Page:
There's a growing trend for camera manufacturers to fit GPS receivers to their devices. This is not only so you know where you are right now, but also so you can remember where you were when you took a particular picture by plotting it on a map when you get home.
Even if you don't have such a camera, you can still plot your images on a map and, with a little help from some free software, it's a quick and easy job, too.
1. Taking your pictures is only half the task. You also need to record the locations in which they were snapped. The simplest way to do this is to record your route using a GPS logger on your smart phone. We're using the free version of GPS Stone on an iPhone 4, but equivalents are available for both Android and BlackBerry. Make sure that whichever you choose can export your track in the standard GPX format.
Set your logger to record a new point every few metres (below left) and make sure that the time on both your camera and your smart phone or GPS device match. Now head out and take your pictures, and when you return from your shooting expedition, export the route for use in the steps that follow (below right).
2. We're going to use the free Geotag app from geotag.sourceforge.net to bind our route to our images. It's a Java app, so will work on Windows, Mac and Linux systems. You can run directly from the site, but we have chosen to download it and run it locally. If you don't already have Java, install it from java.com/getjava, ensuring you install version 6 or later.
You'll also need ExifTool to write the positions of your images back to their JPEG metadata. Again, this is a free download, so grab the Windows or Mac OS X executable (there's no Linux version) from this link.
3. Launch Geotag and click File > Settings. Expand the Exiftool branch and click Exiftool path, and then click the button with the three dots at the end of the path box (at the foot of the dialogue). Navigate to your saved version of Exiftool, having previously unzipped it, and select the version of Exiftool for your OS. Click Open, followed by OK to save the setting.
4. You're now at the point where you can import your images. Before you do, make a copy of them so that you're not working with your originals, and save the ones you want to plot in a folder of their own.
We have saved ours in a folder called 'Images' on our Z-drive. Select the folder, rather than the images, and click 'Open' to import them into Geotag.
5. Geotag now lists each of your images in a table at the top of its interface and displays some very basic metadata drawn from each one. Unless your camera has built-in GPS encoding the latitude, longitude and altitude, columns will be empty.
We want to fill in at least latitude and longitude so that they can be accurately plotted. The first step in doing this is to import our previously saved route. Click File > Load tracks from file... and navigate to your GPX file. Click Open to import the data.
6. Double-check the timestamp of each image. If your camera and GPS device weren't in sync, you won't be able to accurately plot your images on the map. Correct any inaccuracies by right-clicking the first image in the list and changing the offset to reflect the time the image was taken as accurately as possible. When you click OK you'll be asked if you want to apply the changed offset to all of your images. Select Yes.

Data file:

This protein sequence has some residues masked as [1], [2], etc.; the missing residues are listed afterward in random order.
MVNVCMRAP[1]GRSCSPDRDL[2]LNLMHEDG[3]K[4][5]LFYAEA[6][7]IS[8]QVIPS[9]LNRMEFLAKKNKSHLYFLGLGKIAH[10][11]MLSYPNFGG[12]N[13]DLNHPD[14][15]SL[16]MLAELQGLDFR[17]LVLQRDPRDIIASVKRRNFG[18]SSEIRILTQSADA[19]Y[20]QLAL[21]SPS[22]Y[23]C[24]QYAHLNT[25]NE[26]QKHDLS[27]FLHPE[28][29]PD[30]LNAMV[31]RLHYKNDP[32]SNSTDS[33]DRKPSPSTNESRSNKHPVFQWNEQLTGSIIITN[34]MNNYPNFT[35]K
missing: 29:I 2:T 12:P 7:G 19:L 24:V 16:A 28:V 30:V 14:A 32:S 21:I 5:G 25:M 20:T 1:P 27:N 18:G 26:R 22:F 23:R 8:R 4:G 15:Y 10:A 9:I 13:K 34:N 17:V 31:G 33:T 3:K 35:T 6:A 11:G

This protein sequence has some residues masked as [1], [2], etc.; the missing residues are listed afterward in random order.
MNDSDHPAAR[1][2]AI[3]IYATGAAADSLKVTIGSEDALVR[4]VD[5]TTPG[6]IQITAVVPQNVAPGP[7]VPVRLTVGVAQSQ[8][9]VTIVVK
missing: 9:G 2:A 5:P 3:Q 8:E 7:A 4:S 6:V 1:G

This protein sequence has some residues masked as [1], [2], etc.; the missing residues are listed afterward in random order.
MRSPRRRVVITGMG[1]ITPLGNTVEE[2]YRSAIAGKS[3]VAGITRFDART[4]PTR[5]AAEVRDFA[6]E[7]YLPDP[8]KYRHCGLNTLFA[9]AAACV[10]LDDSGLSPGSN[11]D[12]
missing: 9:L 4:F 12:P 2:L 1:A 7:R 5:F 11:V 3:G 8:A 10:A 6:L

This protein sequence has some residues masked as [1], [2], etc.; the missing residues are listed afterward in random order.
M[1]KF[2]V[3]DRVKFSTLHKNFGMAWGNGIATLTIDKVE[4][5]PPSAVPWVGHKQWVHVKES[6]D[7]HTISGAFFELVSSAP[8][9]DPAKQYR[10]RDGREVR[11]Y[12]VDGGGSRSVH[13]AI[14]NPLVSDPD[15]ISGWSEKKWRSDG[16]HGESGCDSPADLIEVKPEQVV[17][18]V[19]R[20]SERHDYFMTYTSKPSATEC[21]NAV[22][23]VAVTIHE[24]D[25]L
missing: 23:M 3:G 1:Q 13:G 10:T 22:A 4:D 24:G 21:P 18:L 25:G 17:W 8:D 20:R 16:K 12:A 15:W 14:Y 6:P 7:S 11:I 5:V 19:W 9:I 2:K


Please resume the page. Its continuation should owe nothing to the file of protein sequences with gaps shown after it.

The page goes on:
7. You're now ready to add the location data to each image. Right-click the first image in the list and select Find locations > For all images. Geotag compares the timestamp of each photo with your location at that particular time, as indicated by the route in your saved GPX file and writes the relevant latitude and longitude to each one.
Optionally, you can go one step further and also add natural language place names to each one, which will make a lot more sense when you come back to look at your pictures in the future. You do this by right-clicking an image and selecting Location names. When the process completes, save the new metadata back to each image by picking File > Save new locations > All images.
8. Your images can now be plotted on a map in any compatible application, such as iPhoto or Aperture, both on the Mac. You can also -- more usefully -- plot them on the maps used by various online photo sharing services, including Flickr and Panoramio. If you use the latter, Google will include your images in its results lists for geographic search terms.
In this instance, we're going to add ours to Flickr. Create or log in to an account and click Upload on the top bar, followed by Choose photos and videos. Select the images you want to upload, remembering to choose the ones that you processed using Geotag, as your originals still don't have any positional data written into their metadata.
9. Flickr reads any positional data associated with your uploaded images but doesn't automatically plot them on the map, as you can see here. Click Add this photo to your Map to use the metadata.
10. If this is the first time you've plotted one of your images on a map, you'll have to tell Flickr how public you want it to make that information. Make your choice with care, bearing in mind that, depending on the content of your photos, you may be giving away personal data that could be useful to an identity thief.
When you have made your choice, Flickr will plot your image and give you the opportunity to change the named location associated with the recorded coordinates. Pick whatever you feel is most appropriate.
11. When you later want to see all of your plotted images, click the drop-down arrow beside You on the horizontal menu at the top of each Flickr page, and pick Your Map. Each of your images will be shown as a pink spot which, when clicked, calls up the associated picture.